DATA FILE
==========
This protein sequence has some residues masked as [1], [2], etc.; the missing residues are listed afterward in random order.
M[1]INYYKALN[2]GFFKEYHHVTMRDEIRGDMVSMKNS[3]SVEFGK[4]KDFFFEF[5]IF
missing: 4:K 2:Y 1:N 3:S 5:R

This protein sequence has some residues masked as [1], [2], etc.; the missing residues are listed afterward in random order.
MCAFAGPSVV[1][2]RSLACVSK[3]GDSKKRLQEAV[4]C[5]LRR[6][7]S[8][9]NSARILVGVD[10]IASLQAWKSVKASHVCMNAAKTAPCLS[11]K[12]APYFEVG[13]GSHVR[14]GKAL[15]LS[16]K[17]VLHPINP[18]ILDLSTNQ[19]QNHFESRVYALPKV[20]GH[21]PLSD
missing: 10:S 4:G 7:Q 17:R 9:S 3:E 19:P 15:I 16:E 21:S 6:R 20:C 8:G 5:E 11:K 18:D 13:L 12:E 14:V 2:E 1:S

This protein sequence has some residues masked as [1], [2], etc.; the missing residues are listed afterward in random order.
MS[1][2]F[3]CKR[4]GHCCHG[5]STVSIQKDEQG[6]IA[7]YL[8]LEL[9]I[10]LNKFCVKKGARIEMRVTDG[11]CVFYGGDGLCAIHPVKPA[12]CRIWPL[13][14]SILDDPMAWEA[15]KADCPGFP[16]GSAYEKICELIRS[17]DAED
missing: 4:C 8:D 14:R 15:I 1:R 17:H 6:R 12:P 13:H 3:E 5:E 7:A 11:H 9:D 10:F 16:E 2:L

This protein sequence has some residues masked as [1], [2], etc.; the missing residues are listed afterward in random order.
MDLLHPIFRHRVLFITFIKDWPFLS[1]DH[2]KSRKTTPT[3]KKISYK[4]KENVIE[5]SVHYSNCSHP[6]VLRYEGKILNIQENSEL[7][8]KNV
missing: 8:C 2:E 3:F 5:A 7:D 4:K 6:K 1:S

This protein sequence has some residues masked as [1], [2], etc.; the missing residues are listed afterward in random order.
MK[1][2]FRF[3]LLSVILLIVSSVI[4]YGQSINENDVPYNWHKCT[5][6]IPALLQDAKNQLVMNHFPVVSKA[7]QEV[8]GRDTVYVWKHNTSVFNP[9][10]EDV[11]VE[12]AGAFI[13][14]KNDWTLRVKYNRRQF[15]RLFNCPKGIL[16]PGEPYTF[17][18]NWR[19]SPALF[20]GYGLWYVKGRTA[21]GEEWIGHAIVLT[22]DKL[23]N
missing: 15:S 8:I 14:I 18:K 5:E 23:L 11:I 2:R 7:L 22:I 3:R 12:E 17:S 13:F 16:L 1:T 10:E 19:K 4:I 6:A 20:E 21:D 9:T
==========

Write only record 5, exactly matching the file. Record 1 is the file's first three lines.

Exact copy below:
This protein sequence has some residues masked as [1], [2], etc.; the missing residues are listed afterward in random order.
MK[1][2]FRF[3]LLSVILLIVSSVI[4]YGQSINENDVPYNWHKCT[5][6]IPALLQDAKNQLVMNHFPVVSKA[7]QEV[8]GRDTVYVWKHNTSVFNP[9][10]EDV[11]VE[12]AGAFI[13][14]KNDWTLRVKYNRRQF[15]RLFNCPKGIL[16]PGEPYTF[17][18]NWR[19]SPALF[20]GYGLWYVKGRTA[21]GEEWIGHAIVLT[22]DKL[23]N
missing: 15:S 8:I 14:I 18:K 5:E 23:L 11:I 2:R 7:L 22:I 3:R 12:E 17:S 13:F 16:L 1:T 10:E 19:K 4:I 6:A 20:E 21:D 9:T